And indeed, a place for growth it is not. With the ominous shadows of the dreaded “F” blacking out the classroom, how is a student supposed to spread his wings and learn to fly? If everything is about being on the defensive, staying on your guard for that one bad assignment or that single poorly written paper, is it really a surprise that no one (read: 0.01% of the teenaged population) comes home from school saying, “What a fun day of learning!” Of course not, because in many places throughout the country, learning is simply not fun. It is boring, and even a bit scary. While many adults regret not going further with their education when they were younger, their selective memories are whiting out the real situation in schools. Namely, students are not learning; they are memorizing. Choking in an atmosphere of only 1ppm (parts per million) joy, students have lost the right mindset to take on real and healthy learning. They are afraid to ask questions, they doubt every academic risk they make, and they become so bogged down by social pressures and grumpy resentment that they miss the point entirely. The desire just isn’t there, and largely to blame is that word beginning with F: Fear or Failure, pick whichever you fancy.
But more than just the repressive atmosphere, the whole kit and caboodle is off-kilter; the whole focus is broken, bent, and twisted from where it should lie. If we do not get these disrespecting young men and women in line, I hear, who’s going to stop their wayward ways? By flunking them, we are teaching those kids a life lesson! Well, whoopty-doo. A lesson’s only a lesson when something is learned, and all failing does is tell these young people that they aren’t fit out for school and school isn’t fit out for them. All it says is that they had better count down the days till they can leave the school system entirely and go eat, drink, and be merry with their friends. School is for growing, not grade-earning. When a system becomes all about failing or passing, however, this somehow gets lost in translation. A real pity. But this focus extends to the “good” students as well. Looking the other direction, these more capable students lose perspective of the purpose of learning and put all of their energy into the opposite of an “F”, the elusive “A”. Someone explain to me how a figure with two-slanted lines and a crossbar accomplishes the goals of learning? Anyone? That is what I thought.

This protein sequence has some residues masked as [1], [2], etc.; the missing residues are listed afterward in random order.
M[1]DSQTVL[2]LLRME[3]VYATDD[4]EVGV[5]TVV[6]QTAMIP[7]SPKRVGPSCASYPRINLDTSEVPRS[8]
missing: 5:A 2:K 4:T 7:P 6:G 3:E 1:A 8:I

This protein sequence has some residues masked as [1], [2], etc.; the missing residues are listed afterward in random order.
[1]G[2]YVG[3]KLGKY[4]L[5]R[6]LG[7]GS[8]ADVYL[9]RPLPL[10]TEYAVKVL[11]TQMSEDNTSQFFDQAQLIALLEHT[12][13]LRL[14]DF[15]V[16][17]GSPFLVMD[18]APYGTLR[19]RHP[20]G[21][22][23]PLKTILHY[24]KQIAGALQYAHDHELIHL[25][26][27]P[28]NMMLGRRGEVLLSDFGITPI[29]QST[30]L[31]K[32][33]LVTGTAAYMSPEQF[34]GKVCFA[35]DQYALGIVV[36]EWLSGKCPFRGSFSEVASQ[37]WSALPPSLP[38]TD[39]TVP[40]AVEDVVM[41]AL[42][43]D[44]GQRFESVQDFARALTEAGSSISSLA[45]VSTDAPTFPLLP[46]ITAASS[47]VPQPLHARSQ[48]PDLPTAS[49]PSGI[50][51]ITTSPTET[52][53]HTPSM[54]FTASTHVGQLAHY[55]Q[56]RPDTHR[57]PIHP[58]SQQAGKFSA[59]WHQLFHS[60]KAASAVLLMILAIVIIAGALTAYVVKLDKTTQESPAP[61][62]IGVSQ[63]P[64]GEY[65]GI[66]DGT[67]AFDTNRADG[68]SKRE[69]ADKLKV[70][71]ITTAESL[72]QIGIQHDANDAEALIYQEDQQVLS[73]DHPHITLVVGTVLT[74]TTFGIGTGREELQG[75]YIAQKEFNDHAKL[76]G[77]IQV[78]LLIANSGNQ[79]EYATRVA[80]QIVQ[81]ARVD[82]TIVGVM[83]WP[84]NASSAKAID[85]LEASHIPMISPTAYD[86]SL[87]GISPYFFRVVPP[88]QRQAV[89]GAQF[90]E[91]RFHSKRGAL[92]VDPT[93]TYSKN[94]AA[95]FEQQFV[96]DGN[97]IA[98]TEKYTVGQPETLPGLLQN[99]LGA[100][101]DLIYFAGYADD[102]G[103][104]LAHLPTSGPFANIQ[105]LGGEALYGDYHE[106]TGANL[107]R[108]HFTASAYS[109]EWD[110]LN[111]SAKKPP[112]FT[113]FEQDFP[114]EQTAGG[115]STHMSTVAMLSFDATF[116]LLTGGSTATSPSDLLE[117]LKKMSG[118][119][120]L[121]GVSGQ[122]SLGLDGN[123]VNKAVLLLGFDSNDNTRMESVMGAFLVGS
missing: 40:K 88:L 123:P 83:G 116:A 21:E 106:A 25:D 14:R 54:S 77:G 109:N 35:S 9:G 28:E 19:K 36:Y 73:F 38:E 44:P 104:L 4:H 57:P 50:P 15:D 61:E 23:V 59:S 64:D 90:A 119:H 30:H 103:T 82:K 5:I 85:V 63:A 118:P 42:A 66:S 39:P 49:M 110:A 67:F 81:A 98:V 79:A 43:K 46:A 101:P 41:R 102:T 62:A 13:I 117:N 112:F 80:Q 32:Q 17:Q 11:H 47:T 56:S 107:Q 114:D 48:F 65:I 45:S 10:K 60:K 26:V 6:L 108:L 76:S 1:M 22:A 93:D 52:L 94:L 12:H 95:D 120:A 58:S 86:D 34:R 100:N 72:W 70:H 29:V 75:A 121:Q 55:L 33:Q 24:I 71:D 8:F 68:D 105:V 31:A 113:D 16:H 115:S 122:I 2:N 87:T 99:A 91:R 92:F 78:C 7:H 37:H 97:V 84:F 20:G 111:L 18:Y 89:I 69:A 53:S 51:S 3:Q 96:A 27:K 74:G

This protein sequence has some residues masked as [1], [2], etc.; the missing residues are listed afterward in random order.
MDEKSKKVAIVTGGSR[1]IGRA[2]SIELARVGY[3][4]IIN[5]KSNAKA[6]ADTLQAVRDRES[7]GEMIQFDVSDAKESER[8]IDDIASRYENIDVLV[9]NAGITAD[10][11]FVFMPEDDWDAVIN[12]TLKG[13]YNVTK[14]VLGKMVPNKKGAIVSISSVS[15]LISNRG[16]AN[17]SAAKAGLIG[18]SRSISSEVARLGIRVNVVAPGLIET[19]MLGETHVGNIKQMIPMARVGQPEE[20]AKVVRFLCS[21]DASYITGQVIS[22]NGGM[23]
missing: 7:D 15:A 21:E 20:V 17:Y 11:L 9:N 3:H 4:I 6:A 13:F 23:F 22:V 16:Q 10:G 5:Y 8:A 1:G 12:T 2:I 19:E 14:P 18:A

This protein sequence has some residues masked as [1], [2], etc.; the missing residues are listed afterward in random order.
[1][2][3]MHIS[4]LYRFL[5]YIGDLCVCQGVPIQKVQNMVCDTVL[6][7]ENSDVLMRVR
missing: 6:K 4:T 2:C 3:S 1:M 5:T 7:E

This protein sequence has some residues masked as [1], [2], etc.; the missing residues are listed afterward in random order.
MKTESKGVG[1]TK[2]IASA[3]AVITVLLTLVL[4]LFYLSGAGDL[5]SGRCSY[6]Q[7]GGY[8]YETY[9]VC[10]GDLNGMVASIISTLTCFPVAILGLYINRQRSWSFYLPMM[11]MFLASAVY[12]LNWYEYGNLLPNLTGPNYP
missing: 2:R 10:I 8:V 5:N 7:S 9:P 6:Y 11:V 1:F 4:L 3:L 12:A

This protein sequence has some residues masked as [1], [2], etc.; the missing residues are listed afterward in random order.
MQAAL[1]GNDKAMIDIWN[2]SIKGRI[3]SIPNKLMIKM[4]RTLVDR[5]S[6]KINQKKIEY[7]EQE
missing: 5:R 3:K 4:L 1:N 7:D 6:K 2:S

So what should be the response to all of this? It’s clear: stop failing people as a motivational tool. Re-invigorate the school setting. Teach for growth, not top-notch scores. And put the focus on learning, not passing or failing. I think it’s about time the “F” word gets replaced with something a little more optimistic, a little more healthy. Maybe the “L” word. Learning?